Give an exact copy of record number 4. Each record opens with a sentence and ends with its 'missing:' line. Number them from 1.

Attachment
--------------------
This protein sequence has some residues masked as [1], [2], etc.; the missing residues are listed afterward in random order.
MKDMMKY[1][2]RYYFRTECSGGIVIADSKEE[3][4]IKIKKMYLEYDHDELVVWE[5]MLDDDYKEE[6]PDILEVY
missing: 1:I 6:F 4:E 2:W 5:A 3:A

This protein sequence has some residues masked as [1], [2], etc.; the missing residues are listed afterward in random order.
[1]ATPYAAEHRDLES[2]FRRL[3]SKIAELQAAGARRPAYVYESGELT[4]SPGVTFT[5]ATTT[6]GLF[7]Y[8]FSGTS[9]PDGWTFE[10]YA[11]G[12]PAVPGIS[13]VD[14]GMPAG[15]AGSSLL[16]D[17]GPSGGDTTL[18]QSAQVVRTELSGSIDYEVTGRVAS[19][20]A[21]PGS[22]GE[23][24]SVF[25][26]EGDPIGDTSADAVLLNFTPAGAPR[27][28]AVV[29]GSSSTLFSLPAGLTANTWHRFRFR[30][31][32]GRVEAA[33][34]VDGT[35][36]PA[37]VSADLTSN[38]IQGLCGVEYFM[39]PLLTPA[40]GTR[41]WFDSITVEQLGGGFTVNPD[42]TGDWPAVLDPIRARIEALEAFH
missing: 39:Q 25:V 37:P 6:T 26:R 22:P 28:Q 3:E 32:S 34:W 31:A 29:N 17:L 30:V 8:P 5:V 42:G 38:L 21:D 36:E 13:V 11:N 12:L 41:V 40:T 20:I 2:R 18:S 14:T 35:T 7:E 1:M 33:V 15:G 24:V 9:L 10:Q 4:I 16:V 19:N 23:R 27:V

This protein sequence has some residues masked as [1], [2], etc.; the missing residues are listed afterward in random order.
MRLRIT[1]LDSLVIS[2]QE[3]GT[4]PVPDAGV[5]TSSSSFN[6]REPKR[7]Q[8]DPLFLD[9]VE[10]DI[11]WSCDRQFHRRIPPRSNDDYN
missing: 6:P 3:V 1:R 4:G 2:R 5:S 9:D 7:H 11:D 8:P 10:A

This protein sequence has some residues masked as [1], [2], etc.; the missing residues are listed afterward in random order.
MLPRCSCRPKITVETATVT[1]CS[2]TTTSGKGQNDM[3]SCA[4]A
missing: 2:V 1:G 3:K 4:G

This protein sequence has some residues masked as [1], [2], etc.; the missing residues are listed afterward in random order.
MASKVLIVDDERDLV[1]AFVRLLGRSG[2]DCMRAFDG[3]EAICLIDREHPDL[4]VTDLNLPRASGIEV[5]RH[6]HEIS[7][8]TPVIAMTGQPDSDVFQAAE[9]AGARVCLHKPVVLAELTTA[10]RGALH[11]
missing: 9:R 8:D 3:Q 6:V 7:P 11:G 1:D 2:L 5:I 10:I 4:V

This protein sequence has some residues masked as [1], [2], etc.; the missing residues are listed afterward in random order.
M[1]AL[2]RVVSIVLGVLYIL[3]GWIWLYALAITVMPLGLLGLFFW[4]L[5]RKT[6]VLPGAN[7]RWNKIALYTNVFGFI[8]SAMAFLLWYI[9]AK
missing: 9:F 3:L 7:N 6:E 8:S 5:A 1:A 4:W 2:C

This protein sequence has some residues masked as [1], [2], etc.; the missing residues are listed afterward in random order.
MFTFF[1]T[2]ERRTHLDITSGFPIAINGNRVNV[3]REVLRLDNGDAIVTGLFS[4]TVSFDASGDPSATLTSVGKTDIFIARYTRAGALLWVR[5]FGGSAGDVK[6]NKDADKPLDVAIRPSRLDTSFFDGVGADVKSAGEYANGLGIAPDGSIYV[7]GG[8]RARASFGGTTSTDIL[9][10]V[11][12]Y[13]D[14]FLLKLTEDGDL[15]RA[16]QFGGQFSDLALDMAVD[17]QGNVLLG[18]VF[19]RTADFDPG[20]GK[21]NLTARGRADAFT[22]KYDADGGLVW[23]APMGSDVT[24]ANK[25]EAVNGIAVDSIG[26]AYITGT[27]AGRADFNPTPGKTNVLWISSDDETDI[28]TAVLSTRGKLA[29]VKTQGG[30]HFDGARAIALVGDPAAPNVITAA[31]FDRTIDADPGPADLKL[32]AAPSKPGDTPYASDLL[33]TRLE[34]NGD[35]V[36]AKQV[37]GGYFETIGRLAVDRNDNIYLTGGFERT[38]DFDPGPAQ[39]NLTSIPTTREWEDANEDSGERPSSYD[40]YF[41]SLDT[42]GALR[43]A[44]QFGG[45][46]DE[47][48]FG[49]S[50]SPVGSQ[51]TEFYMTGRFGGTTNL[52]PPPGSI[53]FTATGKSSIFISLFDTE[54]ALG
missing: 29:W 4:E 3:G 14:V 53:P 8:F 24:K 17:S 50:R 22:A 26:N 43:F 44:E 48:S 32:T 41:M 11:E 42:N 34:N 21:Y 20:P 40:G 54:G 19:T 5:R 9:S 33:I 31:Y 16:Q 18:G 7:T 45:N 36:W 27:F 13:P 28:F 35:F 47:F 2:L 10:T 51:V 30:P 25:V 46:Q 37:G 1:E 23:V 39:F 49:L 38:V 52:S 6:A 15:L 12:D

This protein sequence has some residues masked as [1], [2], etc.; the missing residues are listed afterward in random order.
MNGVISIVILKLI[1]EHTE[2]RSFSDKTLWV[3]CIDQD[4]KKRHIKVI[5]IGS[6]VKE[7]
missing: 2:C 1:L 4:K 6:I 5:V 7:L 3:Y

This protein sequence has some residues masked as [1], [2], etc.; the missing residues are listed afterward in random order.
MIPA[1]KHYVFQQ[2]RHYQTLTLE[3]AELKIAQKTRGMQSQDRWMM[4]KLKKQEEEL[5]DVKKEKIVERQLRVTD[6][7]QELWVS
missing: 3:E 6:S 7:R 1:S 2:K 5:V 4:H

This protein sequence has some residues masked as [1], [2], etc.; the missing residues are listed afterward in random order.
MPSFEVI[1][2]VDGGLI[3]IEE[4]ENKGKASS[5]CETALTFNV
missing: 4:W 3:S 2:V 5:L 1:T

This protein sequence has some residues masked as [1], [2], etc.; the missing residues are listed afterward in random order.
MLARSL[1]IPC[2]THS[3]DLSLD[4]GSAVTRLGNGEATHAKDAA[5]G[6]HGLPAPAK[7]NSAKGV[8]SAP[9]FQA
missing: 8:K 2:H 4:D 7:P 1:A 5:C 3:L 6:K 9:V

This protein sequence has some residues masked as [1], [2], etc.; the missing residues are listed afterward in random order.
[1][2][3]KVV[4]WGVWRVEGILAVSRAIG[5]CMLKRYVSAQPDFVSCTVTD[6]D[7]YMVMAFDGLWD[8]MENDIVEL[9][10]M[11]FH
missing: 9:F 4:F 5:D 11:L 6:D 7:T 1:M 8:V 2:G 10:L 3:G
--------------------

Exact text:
This protein sequence has some residues masked as [1], [2], etc.; the missing residues are listed afterward in random order.
MLPRCSCRPKITVETATVT[1]CS[2]TTTSGKGQNDM[3]SCA[4]A
missing: 2:V 1:G 3:K 4:G